I think that the magnetic field generated by car charging stations will be quite a lot and can be felt at a distance, though not sure of the details. Can it be a hazard for human as we have seem in High voltage transmission wires?
Also, what kind of power transmission efficiencies can we expect by these systems?
@larrym99: Wireless charging is good, especially because the cables that come with chargers tend to get snapped after a couple of months, and wireless means that we don't have to spend our money buying cables. Secondly, a wireless charging dock in the car would be a great feature.
I've never been all that excited about wireless charging of cell phones. It seems marginally useful to me, more of a gimmick than a really useful feature. I must admit, however, that I like the idea of a wireless charger for an electric car. That seems like something that would be more appealing than having to remember to hook up a cable every night and remove it the next morning. Granted, this is not a major operation, but I would seriously consider buying it.
As a child who watched a lot of NASCAR (or, rather, was subjected to too much NASCAR), I'm slightly sad at the prospect of cars charging wirelessly on the track. Watching the pit was one of my favorite parts - at least something happened there besides driving in circles!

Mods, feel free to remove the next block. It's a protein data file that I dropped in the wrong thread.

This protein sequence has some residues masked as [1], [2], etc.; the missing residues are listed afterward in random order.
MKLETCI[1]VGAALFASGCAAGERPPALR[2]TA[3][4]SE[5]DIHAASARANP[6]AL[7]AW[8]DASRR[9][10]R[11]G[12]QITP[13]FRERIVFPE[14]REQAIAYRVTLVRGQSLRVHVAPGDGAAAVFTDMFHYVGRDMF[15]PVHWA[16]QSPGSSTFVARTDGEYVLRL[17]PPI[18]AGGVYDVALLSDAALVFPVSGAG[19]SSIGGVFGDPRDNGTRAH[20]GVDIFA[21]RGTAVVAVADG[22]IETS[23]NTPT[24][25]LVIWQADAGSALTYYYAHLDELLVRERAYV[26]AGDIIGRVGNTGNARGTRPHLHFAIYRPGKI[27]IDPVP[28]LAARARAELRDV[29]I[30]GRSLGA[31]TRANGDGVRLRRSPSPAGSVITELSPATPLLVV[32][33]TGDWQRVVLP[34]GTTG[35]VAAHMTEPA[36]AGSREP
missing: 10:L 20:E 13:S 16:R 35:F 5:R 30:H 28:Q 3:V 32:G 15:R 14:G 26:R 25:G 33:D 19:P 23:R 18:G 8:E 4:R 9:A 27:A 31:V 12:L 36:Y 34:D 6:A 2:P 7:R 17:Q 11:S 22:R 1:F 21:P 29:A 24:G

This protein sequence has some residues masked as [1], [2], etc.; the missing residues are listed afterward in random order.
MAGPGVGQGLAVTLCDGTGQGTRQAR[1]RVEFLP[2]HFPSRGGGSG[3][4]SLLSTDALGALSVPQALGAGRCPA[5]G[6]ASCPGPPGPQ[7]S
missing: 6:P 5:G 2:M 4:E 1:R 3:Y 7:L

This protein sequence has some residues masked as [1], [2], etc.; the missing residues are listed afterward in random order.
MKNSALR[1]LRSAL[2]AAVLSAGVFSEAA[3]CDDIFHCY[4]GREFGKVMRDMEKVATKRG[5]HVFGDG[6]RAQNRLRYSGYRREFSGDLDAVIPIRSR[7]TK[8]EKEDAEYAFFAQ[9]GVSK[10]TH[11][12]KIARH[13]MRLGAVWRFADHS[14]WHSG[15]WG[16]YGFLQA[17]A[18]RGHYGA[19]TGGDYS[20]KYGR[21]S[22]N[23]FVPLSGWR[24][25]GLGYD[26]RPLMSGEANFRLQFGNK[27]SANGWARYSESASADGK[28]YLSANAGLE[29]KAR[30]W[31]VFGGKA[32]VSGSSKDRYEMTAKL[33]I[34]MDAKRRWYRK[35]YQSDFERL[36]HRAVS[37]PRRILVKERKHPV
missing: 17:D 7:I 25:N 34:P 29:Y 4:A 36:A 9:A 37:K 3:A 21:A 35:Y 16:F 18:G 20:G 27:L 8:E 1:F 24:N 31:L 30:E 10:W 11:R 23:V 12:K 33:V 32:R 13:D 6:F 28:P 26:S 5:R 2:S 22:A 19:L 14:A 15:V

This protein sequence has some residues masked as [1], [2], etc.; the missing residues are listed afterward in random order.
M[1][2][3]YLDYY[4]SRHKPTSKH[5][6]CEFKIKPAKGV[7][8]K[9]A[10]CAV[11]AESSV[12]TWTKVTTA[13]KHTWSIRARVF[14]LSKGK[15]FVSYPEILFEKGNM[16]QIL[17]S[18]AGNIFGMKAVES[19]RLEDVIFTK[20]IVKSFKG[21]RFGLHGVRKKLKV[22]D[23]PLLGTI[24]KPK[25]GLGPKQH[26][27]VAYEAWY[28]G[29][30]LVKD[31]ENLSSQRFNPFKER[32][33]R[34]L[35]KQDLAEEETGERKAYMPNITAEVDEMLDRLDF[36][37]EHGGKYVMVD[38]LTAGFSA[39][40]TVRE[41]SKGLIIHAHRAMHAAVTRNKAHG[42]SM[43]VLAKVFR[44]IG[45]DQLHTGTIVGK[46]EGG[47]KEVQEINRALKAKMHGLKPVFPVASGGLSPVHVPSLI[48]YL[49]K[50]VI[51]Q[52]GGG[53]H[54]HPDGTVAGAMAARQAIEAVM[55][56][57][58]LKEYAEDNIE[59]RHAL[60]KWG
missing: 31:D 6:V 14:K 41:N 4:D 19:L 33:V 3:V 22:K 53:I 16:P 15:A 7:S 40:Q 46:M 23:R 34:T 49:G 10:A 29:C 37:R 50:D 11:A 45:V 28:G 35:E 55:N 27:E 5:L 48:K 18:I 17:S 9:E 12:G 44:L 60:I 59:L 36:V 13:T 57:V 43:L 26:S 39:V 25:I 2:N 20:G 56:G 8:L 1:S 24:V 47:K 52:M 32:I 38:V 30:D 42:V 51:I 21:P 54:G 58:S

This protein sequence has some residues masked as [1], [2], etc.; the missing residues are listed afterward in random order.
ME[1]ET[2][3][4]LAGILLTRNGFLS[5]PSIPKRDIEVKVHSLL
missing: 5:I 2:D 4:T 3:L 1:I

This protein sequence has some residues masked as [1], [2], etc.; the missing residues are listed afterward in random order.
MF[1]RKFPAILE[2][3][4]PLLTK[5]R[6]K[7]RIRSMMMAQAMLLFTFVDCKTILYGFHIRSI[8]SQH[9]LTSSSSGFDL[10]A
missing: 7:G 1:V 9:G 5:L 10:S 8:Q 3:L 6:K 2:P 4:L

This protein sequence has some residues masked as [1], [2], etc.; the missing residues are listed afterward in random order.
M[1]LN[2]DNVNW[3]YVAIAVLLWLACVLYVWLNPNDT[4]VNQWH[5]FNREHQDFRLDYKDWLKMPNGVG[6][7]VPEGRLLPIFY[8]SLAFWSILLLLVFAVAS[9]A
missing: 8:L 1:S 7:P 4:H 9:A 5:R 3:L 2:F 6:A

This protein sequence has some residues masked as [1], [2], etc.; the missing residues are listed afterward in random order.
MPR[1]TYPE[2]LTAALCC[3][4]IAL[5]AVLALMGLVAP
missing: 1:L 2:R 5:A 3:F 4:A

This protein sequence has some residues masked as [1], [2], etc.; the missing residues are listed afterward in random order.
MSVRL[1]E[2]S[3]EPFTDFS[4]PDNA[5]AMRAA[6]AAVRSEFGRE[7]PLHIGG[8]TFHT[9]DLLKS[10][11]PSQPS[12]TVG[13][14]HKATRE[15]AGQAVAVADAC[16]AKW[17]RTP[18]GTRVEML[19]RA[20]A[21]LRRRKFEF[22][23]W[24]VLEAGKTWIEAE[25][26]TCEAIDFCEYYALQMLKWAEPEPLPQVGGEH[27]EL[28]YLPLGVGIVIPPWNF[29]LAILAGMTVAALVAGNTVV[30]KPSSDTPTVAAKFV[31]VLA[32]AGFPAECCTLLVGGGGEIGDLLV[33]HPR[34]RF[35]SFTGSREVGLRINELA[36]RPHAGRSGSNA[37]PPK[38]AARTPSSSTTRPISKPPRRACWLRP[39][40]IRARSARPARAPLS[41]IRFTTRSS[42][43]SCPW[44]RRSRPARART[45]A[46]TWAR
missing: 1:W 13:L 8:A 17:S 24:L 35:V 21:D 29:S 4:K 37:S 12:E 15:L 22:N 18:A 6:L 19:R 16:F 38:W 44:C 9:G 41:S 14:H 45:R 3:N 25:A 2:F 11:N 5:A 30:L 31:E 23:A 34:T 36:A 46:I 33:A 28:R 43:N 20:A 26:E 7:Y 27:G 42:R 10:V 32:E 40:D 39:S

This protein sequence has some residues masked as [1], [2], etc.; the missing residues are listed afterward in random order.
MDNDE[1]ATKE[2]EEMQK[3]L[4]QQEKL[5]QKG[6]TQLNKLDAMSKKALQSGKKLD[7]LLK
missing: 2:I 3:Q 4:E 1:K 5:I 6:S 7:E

Replay available now: A handful of emerging network technologies are competing to be the preferred wide-area connection for the Internet of Things. All claim lower costs and power use than cellular but none have wide deployment yet. Listen in as proponents of leading contenders make their case to be the metro or national IoT network of the future. Rick Merritt, EE Times Silicon Valley Bureau Chief, moderators this discussion. Join in and ask his guests questions.